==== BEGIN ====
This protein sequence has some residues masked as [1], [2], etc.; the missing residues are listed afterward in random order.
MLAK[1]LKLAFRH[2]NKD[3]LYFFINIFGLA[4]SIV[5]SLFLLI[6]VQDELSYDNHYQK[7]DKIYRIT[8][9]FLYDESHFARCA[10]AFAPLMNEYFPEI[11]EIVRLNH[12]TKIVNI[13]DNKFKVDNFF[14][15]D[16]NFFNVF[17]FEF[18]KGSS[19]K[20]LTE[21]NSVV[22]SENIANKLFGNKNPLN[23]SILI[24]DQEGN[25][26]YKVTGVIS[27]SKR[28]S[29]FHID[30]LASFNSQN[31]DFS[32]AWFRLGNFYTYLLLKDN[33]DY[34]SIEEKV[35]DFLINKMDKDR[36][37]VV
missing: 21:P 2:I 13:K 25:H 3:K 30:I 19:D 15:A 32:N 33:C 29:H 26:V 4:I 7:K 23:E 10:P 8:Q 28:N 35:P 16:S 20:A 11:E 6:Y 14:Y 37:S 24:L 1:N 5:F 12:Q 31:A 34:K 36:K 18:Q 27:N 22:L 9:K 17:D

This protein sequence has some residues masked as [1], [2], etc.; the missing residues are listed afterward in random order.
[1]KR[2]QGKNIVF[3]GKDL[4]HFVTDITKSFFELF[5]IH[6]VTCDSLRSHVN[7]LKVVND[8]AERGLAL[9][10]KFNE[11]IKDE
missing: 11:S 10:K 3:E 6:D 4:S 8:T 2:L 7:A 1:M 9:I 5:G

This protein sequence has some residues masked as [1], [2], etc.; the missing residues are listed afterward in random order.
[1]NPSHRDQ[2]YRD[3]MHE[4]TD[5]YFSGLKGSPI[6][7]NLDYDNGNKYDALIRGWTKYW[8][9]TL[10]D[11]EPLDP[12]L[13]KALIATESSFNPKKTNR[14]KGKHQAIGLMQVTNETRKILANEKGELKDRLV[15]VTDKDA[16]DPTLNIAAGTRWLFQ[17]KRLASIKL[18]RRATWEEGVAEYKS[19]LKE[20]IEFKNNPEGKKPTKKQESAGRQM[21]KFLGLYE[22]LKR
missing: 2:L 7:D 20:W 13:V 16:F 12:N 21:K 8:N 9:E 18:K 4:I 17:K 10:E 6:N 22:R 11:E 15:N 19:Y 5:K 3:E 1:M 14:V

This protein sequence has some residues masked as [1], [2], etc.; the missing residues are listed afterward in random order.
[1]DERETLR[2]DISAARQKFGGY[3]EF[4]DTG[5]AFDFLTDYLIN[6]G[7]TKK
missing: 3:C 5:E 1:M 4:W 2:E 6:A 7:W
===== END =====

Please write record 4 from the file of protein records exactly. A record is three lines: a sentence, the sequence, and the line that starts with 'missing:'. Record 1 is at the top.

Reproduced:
This protein sequence has some residues masked as [1], [2], etc.; the missing residues are listed afterward in random order.
[1]DERETLR[2]DISAARQKFGGY[3]EF[4]DTG[5]AFDFLTDYLIN[6]G[7]TKK
missing: 3:C 5:E 1:M 4:W 2:E 6:A 7:W